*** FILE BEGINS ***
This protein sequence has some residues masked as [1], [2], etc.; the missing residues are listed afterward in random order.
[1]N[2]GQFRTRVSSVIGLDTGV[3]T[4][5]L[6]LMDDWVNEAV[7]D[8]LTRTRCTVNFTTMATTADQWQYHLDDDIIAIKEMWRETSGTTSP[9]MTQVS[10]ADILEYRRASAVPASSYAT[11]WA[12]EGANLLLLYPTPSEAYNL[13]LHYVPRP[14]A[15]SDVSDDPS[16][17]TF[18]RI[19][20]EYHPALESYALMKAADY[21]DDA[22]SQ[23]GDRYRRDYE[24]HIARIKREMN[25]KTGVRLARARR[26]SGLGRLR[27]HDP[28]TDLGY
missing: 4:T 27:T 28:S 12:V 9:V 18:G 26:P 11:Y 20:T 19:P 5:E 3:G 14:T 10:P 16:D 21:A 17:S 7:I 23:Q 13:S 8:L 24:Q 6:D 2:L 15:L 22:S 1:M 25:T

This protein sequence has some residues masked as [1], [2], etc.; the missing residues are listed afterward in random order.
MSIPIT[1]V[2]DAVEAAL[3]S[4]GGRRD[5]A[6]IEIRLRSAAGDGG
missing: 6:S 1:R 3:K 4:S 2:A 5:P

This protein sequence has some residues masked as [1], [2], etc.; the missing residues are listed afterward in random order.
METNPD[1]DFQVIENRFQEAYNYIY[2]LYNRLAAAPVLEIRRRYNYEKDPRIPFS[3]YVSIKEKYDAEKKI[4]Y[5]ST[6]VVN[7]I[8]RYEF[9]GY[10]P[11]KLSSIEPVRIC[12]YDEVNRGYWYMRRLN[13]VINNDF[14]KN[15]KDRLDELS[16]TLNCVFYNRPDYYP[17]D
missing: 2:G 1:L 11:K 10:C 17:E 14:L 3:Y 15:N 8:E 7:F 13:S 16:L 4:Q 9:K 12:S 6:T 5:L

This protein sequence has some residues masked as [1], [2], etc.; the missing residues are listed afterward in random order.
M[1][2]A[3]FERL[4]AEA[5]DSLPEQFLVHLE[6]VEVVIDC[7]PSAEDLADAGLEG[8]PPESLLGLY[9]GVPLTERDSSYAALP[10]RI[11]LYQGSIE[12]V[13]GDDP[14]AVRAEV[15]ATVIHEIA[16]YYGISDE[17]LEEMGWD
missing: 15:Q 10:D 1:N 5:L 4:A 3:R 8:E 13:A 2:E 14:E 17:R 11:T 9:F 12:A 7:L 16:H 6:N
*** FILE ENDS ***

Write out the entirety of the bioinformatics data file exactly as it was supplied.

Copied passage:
This protein sequence has some residues masked as [1], [2], etc.; the missing residues are listed afterward in random order.
[1]N[2]GQFRTRVSSVIGLDTGV[3]T[4][5]L[6]LMDDWVNEAV[7]D[8]LTRTRCTVNFTTMATTADQWQYHLDDDIIAIKEMWRETSGTTSP[9]MTQVS[10]ADILEYRRASAVPASSYAT[11]WA[12]EGANLLLLYPTPSEAYNL[13]LHYVPRP[14]A[15]SDVSDDPS[16][17]TF[18]RI[19][20]EYHPALESYALMKAADY[21]DDA[22]SQ[23]GDRYRRDYE[24]HIARIKREMN[25]KTGVRLARARR[26]SGLGRLR[27]HDP[28]TDLGY
missing: 4:T 27:T 28:S 12:V 9:V 18:G 26:P 11:Y 20:T 19:P 5:E 3:G 14:T 10:P 16:D 21:A 17:S 7:I 23:Q 13:S 8:L 24:Q 6:D 2:L 15:L 22:S 1:M 25:T

This protein sequence has some residues masked as [1], [2], etc.; the missing residues are listed afterward in random order.
MSIPIT[1]V[2]DAVEAAL[3]S[4]GGRRD[5]A[6]IEIRLRSAAGDGG
missing: 6:S 1:R 3:K 4:S 2:A 5:P

This protein sequence has some residues masked as [1], [2], etc.; the missing residues are listed afterward in random order.
METNPD[1]DFQVIENRFQEAYNYIY[2]LYNRLAAAPVLEIRRRYNYEKDPRIPFS[3]YVSIKEKYDAEKKI[4]Y[5]ST[6]VVN[7]I[8]RYEF[9]GY[10]P[11]KLSSIEPVRIC[12]YDEVNRGYWYMRRLN[13]VINNDF[14]KN[15]KDRLDELS[16]TLNCVFYNRPDYYP[17]D
missing: 2:G 1:L 11:K 10:C 17:E 14:L 3:Y 15:N 8:E 7:F 13:S 16:L 4:Q 9:K 12:S 6:T 5:L

This protein sequence has some residues masked as [1], [2], etc.; the missing residues are listed afterward in random order.
M[1][2]A[3]FERL[4]AEA[5]DSLPEQFLVHLE[6]VEVVIDC[7]PSAEDLADAGLEG[8]PPESLLGLY[9]GVPLTERDSSYAALP[10]RI[11]LYQGSIE[12]V[13]GDDP[14]AVRAEV[15]ATVIHEIA[16]YYGISDE[17]LEEMGWD
missing: 15:Q 10:D 1:N 5:L 4:A 3:R 8:E 13:A 2:E 14:E 17:R 11:T 9:F 12:A 7:L 16:H 6:N